Findings from the most recent studies suggest that the incidence of leptomeningeal tumor continues to increase. Multiple reasons are generally cited. First, methods of diagnosis have improved with respect to the evaluation of cytologic features. Second, as patients continue to live longer with their systemic tumors due to refinements in treatment, ancillary complications of the disease, such as leptomeningeal tumor, have more time to develop. Third, improvements in imaging increase the number of leptomeningeal tumor diagnoses.
The major advance in the imaging evaluation of leptomeningeal tumor occurred with the introduction of contrast agents and their use with routine T1-weighted spin-echo sequences. Previous evaluations with contrast-enhanced CT had been suboptimal. The advent of contrast-enhanced MR imaging, however, has substantially increased the diagnostic rate of leptomeningeal tumor. Studies in which the original techniques are used demonstrate positive imaging findings in approximately one to two thirds of patients with documented leptomeningeal tumor.
While the rate of diagnosis by means of imaging has increased, the potential for diagnosis with the evaluation of the CSF itself remains. The evaluation of the CSF results in positive cytologic findings in approximately 45% of cases after one lumbar puncture, approximately 85% of cases after two lumbar punctures, and approximately 95% of cases after six lumbar punctures. These results are dependent on highly skilled cytologists and the withdrawal of relatively large volumes, approximately 15–20 mL, of CSF at each lumbar puncture. Realistically, in today’s clinical setting, very few patients undergo such extensive, invasive, and uncomfortable examinations for the diagnosis of leptomeningeal tumor. Therefore, imaging has become even more important than it was previously.
Although the simple T1-weighted contrast-enhanced spin-echo sequence was the first method in the evaluation of leptomeningeal tumor, other sequences have also been considered. Surprisingly, magnetization-transfer techniques, which proved to be effective in increasing the conspicuity of contrast enhancement in parenchymal lesions, have been somewhat less optimal in the evaluation of suspected leptomeningeal tumor; this limitation is possibly due to the increased depiction of normal cortical veins along the surface of the brain, which make the diagnosis of leptomeningeal tumor more difficult.
Another technique that has been proposed for use with contrast enhancement is three-dimensional spoiled gradient-echo imaging, which allows easy multiplanar reformation. One specific disadvantage with respect to the evaluation of leptomeningeal tumor is that the incidence of normal meningeal enhancement with spoiled gradient-echo images tends to be higher than that of routine T1-weighted spin-echo imaging. Because normal meninges do enhance with spoiled gradient-echo sequences and because this enhancement tends to be more visible than it is with routine T1-weighted spin-echo sequences, spoiled gradient-echo sequences have significantly less specificity in the diagnosis of leptomeningeal tumor, particularly in subtle cases.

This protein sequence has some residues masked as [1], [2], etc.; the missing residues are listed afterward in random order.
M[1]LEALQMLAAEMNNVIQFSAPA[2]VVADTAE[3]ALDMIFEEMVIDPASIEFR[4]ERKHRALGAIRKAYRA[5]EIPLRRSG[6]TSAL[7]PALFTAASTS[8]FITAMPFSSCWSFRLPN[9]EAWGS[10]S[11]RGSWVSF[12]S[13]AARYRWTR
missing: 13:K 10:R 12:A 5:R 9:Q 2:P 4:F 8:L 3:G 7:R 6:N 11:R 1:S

Fluid-attenuated inversion recovery (FLAIR) imaging is the first new technique to realistically challenge the role of contrast-enhanced T1-weighted spin-echo sequences in the diagnosis of leptomeningeal tumor. Its success has been controversial. Some have noted improved diagnostic rates, while others have cited problems from lack of appropriate fluid signal suppression, particularly with CSF pulsation in the important region of the basal cisterns. Because leptomeningeal tumor is often diagnosed by noting the enhancement of the cranial nerves in the region of the basal cisterns, the lack of reliable CSF signal suppression in these areas of increased pulsatility has proved highly problematic.
The goal of increasing the imaging sensitivity to leptomeningeal tumor remains. The proposal of the current article by Singh et al in this issue of the AJNR is intriguing. Their hypothesis is that, by combining the best of T1-weighted contrast-enhanced sequences with FLAIR sequences, the diagnostic capabilities of MR imaging can be increased even further. In this study, they compared the roles of contrast-enhanced T1-weighted spin-echo imaging with nonenhanced and contrast-enhanced FLAIR imaging. The results, however, are not as they originally hypothesized. Rather, contrast-enhanced T1-weighted spin-echo sequences remain the sequences of choice in the evaluation of suspected leptomeningeal tumor. The combination of nonenhanced FLAIR and contrast-enhanced T1-weighted imaging has proved to be optimal. Happily, nonenhanced FLAIR and contrast-enhanced T1-weighted sequences are already incorporated into most protocols used for the evaluation of suspected leptomeningeal tumor. The sensitivity of MR imaging in the evaluation of leptomeningeal tumor, by using all of the sequences, was 60%; this percentage is near the upper limits of numbers cited in earlier reports.
Given the importance of leptomeningeal tumors and the invasiveness of making the diagnosis by actually examining the CSF, it is unfortunate that our effectiveness in diagnosing this important clinical entity by means of imaging has not increased even further. Nevertheless, the article by Singh et al reinforces the continued importance of imaging and the relative reliability of these techniques.
One final note is interesting. Our first efforts with contrast enhancement in the evaluation of suspected leptomeningeal tumor involved standard T1-weighted spin-echo sequences. After all these years, “plain vanilla” T1-weighted spin-echo sequences still remain the techniques of choice for use with contrast material.
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